A doctor sees a patient who does not have health coverage (e.g. out-of-country traveler, illegal alien, fraudulent or expired provincial coverage). The doctor doesn’t get paid, and you’ll be surprised how often this happens. Meanwhile, the salaried nurse and secretary will still get paid. They’ll even accumulate vacation days.

A doctor gets sick and can’t see patients. Not only will no revenue come in, they have to scramble to arrange coverage, all the while paying the secretary to rearrange and rebook all the patients. Meanwhile, the salaried staff just has to pick up the phone, call in sick, and get paid for lying in bed. And that’s assuming they weren’t playing hookie.

For doctors who are paid fee for service, if you are a specialist for example, you might see a follow-up patient in 15 min and a new patient in 30 min. New grads often take double that time. But when a doctor encounters a complicated case (which happens every week), they have to spend extra time, often the entire evening that night and several days thereafter, researching medical journals, knowledge bases, consulting colleagues, ordering labs, etc. This is all unpaid work. Meanwhile, imagine if a doctor was paid a salary like a nurse. Would tax payers like to pay doctors time-and-a-half for their overtime?

When there a computer problem, the salaried staff calls their IT department, but will be paid while they wait for the problem to be resolved. A doctor who owns their own clinic, will be unable to function if they can’t access their EMR (electronic medical records) to retrieve lab results, etc. The doctor, the business owner, becomes the IT department. Every minute of outage is an extra minute of unpaid stressful work. The nurse and secretary goes home at the end of their shift.

Uh-oh… six months after the incident above where the nurse overdosed a patient, the patient dies from complications. The family sues the hospital and the doctor. The doctor now has a huge administrative burden of documenting the incident, talking to lawyers, and possibly going to court. And losing the case. (Which is why malpractice insurance is so expensive). Meanwhile, what will happen to the nurse? A reprimand on their file?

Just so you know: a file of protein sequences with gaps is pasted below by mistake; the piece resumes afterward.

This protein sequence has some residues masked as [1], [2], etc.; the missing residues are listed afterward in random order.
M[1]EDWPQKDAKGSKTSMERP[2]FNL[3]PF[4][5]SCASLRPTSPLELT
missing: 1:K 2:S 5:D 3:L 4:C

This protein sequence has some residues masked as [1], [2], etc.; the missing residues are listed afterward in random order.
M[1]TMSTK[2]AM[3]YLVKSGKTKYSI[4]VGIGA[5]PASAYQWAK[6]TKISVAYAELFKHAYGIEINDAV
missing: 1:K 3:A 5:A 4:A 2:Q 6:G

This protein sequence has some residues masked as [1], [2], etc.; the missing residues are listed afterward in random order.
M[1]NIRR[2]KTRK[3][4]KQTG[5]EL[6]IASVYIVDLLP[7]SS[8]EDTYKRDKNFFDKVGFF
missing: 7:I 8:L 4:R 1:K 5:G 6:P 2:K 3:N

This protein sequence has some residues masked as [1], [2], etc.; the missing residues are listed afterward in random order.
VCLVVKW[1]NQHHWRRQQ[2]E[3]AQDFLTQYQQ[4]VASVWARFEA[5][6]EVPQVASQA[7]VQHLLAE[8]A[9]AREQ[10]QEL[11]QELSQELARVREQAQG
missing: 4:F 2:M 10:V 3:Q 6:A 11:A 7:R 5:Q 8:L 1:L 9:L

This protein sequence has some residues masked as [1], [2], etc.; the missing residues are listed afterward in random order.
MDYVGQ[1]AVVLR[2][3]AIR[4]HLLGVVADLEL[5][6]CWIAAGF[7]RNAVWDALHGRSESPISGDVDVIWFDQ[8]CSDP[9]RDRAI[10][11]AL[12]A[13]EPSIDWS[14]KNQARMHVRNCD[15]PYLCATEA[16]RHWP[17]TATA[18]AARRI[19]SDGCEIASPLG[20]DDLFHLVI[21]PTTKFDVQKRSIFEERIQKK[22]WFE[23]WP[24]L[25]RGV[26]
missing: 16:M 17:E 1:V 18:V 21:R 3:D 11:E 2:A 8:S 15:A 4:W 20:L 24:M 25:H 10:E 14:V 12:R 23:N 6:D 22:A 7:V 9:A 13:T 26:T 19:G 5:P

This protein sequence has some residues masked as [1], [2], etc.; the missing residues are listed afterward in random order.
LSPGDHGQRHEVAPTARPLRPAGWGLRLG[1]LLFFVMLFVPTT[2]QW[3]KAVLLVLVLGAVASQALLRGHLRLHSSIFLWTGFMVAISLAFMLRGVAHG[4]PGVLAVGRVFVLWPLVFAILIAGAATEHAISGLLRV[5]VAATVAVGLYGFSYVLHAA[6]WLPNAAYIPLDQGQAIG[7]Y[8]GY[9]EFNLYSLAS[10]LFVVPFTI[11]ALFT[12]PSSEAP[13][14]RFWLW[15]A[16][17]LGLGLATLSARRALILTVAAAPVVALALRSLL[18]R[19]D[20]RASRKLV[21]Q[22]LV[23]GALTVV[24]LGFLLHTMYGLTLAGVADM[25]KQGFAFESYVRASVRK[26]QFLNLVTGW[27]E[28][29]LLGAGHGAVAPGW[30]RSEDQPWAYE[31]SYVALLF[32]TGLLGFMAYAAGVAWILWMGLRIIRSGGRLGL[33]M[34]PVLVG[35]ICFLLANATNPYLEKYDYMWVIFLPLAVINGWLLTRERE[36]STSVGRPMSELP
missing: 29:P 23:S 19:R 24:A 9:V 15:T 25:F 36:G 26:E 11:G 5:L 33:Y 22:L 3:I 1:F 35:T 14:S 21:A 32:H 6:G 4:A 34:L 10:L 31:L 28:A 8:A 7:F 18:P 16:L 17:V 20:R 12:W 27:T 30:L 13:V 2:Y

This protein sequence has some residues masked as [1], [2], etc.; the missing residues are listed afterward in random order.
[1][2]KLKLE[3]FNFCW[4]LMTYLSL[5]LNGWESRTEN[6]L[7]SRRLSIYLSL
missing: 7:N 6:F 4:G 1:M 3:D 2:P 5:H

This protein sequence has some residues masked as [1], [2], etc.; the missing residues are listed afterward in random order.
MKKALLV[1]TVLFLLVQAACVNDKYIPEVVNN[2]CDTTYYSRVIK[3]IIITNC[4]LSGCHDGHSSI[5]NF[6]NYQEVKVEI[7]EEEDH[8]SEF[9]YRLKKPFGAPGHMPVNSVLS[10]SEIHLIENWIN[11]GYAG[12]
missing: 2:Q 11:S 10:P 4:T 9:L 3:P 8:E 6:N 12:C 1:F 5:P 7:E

These are just a small sample of doctor specific risks. As a small business owner myself, I haven’t even talked about the scenarios when staff calls in sick, the landlords change their lease terms, employees quit on you, your store front (or office) encounters theft, vandalism, fires, floods. Or governments changing legislation, negatively impacting your business…

The point then, is that a dollar earned by a business is far less than a dollar earned by a salaried employee with benefits. A small business owner comes with significantly more risk and stress. More often than not, s/has to work 25-50% more hours for an equivalent salaried position.

Only the naïve and the ignorant will think this won’t have ramifications.

BTW, people forget that the provincial governments ENCOURAGED doctors to incorporate for all the legal tax benefits, in return for doctors accepting lower fees. Maybe the federal government will get more in tax revenue, but be prepared for higher provincial medical costs when doctors demand for fair compensation of risks, expenses, and ‘overtime’. I believe the nurses to be flat out wrong.


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September 11th, 2017

Posted In: The Greater Fool